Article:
Anuradha Bhagwati has defined herself through acts of resistance. As the only child of prominent India-born academics, she was a dutiful daughter during her preteen years in Boston and New York, deferential to authority and always—as demanded—earning top grades. But in high school, her “good girl” stature began to erode—at least in her parents’ eyes. She developed a crush on a female classmate and, much to her father’s distaste, became “obsessed” with playing basketball. Then, while she was attending Yale, she became deeply involved with an older, black and marijuana-smoking boyfriend.
Her greatest cultural aberration, however, came in 1999 when she dropped out of graduate school at Columbia, where both her parents taught, and joined the Marines. She was 24. “I wanted trials. I wanted to be tested. I wanted something extreme,” she writes. That experience and its politically related aftermath are the main themes of this book. Even as she relished in and thrived on the physical agonies of Marine training, she came to abhor the Corps’ contradictory attitudes toward women—on the one hand, paternalistically forbidding them from combat and, on the other, viewing them as sexual playthings. She admits to being quite sexually active herself while in service—from hiring a female prostitute in Thailand to sleeping with “a small assortment of Marine men.”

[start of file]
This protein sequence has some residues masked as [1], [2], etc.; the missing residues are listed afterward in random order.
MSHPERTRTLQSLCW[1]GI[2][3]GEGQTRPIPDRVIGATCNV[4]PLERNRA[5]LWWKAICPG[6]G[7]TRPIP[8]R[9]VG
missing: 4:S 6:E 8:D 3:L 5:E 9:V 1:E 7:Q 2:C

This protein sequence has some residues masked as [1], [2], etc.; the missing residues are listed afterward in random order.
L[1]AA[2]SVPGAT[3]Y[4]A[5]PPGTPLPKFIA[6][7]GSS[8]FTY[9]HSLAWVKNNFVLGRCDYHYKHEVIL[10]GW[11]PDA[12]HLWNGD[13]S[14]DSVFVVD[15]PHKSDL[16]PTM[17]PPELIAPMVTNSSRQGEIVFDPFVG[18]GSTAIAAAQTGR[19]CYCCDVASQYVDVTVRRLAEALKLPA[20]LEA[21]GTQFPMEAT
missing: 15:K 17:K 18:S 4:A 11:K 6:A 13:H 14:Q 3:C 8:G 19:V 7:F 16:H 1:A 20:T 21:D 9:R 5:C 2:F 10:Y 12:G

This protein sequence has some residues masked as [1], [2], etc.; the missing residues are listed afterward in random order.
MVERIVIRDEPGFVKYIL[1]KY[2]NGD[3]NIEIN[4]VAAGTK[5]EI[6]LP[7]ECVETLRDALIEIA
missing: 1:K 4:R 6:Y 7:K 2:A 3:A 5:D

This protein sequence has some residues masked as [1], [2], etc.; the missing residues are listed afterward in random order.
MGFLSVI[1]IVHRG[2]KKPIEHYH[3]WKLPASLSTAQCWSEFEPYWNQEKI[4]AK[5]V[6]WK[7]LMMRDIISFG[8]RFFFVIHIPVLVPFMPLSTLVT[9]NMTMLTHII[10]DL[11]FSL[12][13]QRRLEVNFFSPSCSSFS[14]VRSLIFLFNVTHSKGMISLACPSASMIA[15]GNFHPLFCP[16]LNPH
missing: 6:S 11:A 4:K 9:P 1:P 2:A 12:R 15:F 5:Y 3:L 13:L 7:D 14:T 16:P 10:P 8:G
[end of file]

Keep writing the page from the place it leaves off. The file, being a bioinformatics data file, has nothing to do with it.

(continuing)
Ultimately, Bhagwati fought the command structure over its indifference to sexual harassment—but with little success. She resigned from the Corps after five years with the rank of Captain. After that, Bhagwati became active in seeking better treatment of female veterans and demanding that women be allowed to serve in battle.
A thicket of conflicting impulses, Bhagwati still has contempt for the Marines while also excoriating herself for not having been a better one. Oddly enough, for someone so politically outspoken about gender and race, she says nothing about America’s military invasions of other countries.